Animal lovers all over the U.S. are rejoicing after it was recently revealed that the days of using dogs and other animals to teach medical students are finally over.
Pigs were just of the many animals used in laboratories. Source: iStock
It all started when Neal Bernard, a student at George Washington University, refused to join in on a mandatory "dog lab" and vowed to end these cruel practices.
Sadly, in 1985, most medical schools required students to learn how to kill their first patient, by injecting the dogs with various drugs and monitor their physiological responses so students could carry out minor surgical procedures. At the end of every dog lab, the animal was killed.
Bernard's reasons for wanting to put a stop to these labs were twofold: firstly, the obvious cruelty inflicted on these animals was unwarranted. Secondly, training medical students like this leads them to believe that killing animals is somehow crucial to science and medicine, an idea which needed to stop.
Source: Lady Freethinker
At many medical schools over the U.S., students who refused to take part were penalized and sometimes even expelled. At the Uniformed Services University of the Health Sciences (the U.S. military's medical school), students could even be court-martialed for refusing to take part in the animal labs.
After years of demonstrations, on-campus presentations and discussions, the practice was gradually brought into the public eye. This lead to schools switching from dogs to less popular animals, in the hope of muting criticism.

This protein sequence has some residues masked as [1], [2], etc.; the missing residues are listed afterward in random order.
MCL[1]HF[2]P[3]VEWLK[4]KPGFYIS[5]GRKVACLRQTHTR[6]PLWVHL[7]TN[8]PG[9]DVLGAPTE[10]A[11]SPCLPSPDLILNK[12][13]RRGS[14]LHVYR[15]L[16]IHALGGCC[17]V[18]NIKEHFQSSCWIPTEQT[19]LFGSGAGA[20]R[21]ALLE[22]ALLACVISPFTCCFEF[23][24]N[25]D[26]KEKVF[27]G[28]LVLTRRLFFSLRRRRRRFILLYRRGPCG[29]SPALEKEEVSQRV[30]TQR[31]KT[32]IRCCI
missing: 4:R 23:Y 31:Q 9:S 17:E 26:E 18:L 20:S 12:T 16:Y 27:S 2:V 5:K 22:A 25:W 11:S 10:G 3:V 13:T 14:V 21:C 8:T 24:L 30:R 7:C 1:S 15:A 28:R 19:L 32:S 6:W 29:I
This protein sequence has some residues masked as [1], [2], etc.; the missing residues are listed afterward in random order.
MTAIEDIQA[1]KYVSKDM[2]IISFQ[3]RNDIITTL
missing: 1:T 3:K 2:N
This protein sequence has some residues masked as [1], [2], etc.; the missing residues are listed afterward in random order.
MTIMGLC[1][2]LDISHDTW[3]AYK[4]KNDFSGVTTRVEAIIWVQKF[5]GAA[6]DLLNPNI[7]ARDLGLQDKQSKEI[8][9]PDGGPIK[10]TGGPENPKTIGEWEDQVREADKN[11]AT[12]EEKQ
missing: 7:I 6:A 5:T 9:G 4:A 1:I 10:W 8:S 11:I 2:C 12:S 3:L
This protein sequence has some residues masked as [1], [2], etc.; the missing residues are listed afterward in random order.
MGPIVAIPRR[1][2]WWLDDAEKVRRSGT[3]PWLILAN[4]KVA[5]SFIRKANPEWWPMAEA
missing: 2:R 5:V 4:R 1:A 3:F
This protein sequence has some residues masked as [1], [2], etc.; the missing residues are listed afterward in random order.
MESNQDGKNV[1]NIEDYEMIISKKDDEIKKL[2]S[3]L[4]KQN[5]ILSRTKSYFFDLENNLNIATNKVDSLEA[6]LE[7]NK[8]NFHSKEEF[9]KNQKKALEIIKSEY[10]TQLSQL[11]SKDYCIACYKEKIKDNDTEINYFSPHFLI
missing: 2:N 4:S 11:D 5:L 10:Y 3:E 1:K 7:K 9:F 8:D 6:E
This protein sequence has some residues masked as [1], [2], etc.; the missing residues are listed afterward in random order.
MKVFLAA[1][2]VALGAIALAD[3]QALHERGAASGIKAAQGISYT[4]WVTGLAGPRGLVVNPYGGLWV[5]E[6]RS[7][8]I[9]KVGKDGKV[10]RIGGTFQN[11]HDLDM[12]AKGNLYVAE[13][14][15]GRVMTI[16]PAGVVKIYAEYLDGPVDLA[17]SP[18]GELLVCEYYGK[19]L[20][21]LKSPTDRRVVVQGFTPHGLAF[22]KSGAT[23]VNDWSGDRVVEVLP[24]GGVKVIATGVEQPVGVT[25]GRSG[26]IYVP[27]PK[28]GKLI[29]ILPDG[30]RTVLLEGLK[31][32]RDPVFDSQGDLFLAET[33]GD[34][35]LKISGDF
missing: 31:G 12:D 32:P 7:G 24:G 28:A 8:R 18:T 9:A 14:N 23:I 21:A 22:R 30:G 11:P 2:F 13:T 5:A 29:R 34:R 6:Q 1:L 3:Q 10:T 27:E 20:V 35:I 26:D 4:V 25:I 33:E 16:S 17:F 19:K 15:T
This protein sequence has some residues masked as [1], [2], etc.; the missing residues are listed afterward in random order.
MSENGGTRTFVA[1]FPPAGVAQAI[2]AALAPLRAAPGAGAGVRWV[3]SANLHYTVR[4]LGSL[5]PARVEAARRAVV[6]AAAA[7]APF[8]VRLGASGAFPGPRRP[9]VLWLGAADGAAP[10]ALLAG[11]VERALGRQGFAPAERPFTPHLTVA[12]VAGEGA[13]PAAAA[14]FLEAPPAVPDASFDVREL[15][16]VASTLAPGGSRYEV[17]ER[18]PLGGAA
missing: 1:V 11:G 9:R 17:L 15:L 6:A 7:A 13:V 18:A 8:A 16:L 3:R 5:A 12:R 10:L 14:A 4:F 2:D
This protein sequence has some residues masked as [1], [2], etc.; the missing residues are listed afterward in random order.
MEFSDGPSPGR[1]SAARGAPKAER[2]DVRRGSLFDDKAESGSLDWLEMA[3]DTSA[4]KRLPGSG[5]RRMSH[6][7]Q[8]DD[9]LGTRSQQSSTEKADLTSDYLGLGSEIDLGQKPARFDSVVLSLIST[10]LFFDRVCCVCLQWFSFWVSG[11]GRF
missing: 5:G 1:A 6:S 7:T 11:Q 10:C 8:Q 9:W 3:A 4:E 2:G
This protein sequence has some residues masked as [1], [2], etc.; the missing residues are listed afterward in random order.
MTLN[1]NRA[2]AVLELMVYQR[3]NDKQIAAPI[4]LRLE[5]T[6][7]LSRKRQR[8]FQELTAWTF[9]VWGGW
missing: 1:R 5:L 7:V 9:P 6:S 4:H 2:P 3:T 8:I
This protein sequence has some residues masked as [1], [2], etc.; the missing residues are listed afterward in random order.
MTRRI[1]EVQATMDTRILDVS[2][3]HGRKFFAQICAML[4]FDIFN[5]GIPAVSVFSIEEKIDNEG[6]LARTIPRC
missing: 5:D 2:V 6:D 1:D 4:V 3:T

Thankfully, the practice faded almost entirely with only Johns Hopkins University and the University of Tennessee still using animals in their labs. Following years of pressure and criticism from Maryland lawmakers, the former finally stopped with the latter soon deciding to follow suit.
This now means that all medical schools in the United States and Canada are completely free of animal laboratories in teaching. However, while they may have won the battle, the war is still far from over.
Animals are still being used in more advanced training such as surgical and emergency medicine residencies. Thankfully, the Physicians Committee, formed by Bernard is continuing to work in those areas and are steadily winning those battles too.